Dr. George emphasized that all human life is sacred – from the point of conception to natural death. In October of 2009, he was part of a three-member committee that drafted the Manhattan Declaration: A Call of Christian Conscience. This manifesto was issued by evangelical Christian leaders to affirm the sanctity of life, traditional marriage, and religious liberty. The Manhattan Declaration’s website encourages supporters to sign the declaration and counts about 600,000 signatories to-date.

Dr. George used the analogy of the nineteenth century British anti-slavery activist, William Wilberforce, as an example to those wishing to protect unborn children.  According to Dr. George, during the 1800s in England, Wilberforce faced strong opposition to ending the slave trade.  But he worked steadfastly to end the entrenched tradition.  After years of perseverance, Wilberforce won the battle – the British Parliament passed the Slavery Abolition Act of 1833.

On the second and third days of Christian Emphasis Week, Denise George spoke to the assembly in Judson’s Ramsay-McCrummen chapel. Addressing the issues of prejudice and forgiveness, Mrs. George looked deeply into the lives of two children who had survived the Birmingham church bombing; and the other, the holocaust of Hitler’s concentration camps.

On Wednesday, Mrs. George’s presentation was titled, “While the World Watched: Racial Reconciliation.”

Mrs. George reminded the audience that on Sunday, Sept. 15, 1963, just 50 years ago, the Sixteenth Street Baptist Church in Birmingham was shaken by the explosion of a bomb. Ironically, it was “Youth Sunday,” and the pastor was prepared to give a sermon based on Luke 23:34, “A Love that Forgives.”

But on that day, the sermon was never delivered. At 10:22 a.m. a bomb blast killed four young girls, who were buried under rubble in the basement of the church.

Mrs. George told the story of Carolyn McKinstry, a little girl who survived the bombing. But it was her friends who died. She never received grief counseling; in fact, the terrible event was not talked about very much. The child grew up with strong feelings of loss, guilt, bewilderment and anger. As an adult, she became an alcoholic.

However, McKinstry eventually changed her life through forgiveness. It wasn’t until she could forgive the Klansmen who had set off the bomb that killed her friends, that she could live again a life of purpose and faith.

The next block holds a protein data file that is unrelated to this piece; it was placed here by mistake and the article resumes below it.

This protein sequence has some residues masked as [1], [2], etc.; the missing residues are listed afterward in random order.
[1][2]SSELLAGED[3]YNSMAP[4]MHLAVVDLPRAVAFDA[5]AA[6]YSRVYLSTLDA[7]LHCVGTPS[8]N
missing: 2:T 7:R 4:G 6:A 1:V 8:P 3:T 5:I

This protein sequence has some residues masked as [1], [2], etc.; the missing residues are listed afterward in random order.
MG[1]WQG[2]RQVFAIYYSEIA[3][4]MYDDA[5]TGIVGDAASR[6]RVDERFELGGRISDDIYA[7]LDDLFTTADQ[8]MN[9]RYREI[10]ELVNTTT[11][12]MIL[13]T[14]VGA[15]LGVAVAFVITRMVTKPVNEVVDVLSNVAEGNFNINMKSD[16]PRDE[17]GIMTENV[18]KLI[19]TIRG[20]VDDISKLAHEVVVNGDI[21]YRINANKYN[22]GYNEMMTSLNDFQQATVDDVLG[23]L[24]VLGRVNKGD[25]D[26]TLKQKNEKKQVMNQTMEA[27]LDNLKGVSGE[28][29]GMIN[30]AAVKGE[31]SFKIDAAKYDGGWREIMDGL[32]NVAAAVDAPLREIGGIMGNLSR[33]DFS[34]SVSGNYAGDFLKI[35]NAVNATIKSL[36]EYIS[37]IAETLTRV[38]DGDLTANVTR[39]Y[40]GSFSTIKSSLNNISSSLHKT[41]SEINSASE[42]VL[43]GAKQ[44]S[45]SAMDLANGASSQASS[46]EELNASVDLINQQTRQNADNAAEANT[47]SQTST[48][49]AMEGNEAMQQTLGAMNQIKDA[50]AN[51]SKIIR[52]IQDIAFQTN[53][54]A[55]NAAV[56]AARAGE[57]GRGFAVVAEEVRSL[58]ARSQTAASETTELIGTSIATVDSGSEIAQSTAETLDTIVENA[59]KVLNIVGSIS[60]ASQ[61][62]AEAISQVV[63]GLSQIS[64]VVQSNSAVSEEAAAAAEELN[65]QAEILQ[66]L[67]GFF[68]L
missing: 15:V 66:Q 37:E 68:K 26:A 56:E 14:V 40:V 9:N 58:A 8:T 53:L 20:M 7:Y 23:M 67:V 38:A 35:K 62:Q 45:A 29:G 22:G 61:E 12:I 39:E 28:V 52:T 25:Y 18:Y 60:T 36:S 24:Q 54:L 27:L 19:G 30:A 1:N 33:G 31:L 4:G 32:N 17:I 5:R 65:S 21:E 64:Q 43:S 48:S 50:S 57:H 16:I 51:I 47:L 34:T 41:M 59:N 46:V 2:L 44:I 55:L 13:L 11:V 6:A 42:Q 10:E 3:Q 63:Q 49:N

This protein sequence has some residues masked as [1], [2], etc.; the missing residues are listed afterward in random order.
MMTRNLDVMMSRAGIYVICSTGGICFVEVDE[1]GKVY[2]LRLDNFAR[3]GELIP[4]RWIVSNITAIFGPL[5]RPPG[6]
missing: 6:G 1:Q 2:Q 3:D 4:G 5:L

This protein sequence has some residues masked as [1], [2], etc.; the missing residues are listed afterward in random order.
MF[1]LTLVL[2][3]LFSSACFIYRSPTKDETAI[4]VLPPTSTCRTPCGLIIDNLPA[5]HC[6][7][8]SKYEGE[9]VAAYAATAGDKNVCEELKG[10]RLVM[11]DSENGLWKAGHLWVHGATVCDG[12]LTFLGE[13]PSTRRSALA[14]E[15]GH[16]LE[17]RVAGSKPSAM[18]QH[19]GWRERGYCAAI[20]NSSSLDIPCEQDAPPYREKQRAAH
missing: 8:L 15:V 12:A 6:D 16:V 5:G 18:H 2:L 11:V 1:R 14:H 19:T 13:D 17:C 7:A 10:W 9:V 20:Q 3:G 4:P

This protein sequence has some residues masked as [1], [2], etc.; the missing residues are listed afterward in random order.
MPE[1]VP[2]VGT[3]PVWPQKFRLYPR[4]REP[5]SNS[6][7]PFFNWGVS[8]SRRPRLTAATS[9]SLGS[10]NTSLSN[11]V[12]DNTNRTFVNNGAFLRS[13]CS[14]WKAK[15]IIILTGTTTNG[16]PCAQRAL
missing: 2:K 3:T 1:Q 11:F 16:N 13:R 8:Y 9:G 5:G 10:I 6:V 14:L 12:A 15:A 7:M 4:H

Similarly on Thursday, Mrs. George’s message, titled “Secret Holocaust Diaries: Standing with the Victims,” presented the story of a girl who became empowered through forgiveness.

Nonna, a Russian Orthodox Christian, was a refugee from the Ukraine caught in the holocaust of World War II. On August 7, 1942, her mother, Theodocia, her sister, Anna, and she were arrested and sent to a Nazi concentration camp. They spent four years in six different camps.

A total of 35 family members were interred in labor and concentration camps. Nonna was the only person of her family to survive.

However, rather than let weeds of bitterness grow in her heart, she was able to forgive her captors. Despite the horrendous acts committed against herself and family, she forgave them.

While still a young woman, Nonna came to the United States where she married a man named Henry Bannister. In her book entitled “The Secret Holocaust Diaries,” Mrs. George writes about Nonna’s experiences during the holocaust. The book became a best-seller and is in print today. Nonna Bannister died in August of 2004.

At the conclusion of the week’s event, Dr. David Potts, President of Judson College, graciously expressed his deep appreciation to Dr. and Mrs. George for their outstanding presentations. He also thanked Dr. Harold Arnold, who was instrumental in organizing this year’s Christian Emphasis Week activities, as well as students, faculty, and staff members for their support.
‘Proselytism’ Conviction of Convert
from Islam in Morocco Overturned
By Morning Star News Middle East Correspondent

CAIRO, Egypt (Morning Star News) – An appeals court judge in Morocco has overturned a conviction against a Christian convert from Islam who had been sentenced to 30 months in prison for alleged proselytizing.

The judge in the Court of Appeal in Fez dismissed the case Feb. 6 against Mohamed El Baladi, 31, because of lack of evidence, sources close to him told Morning Star News.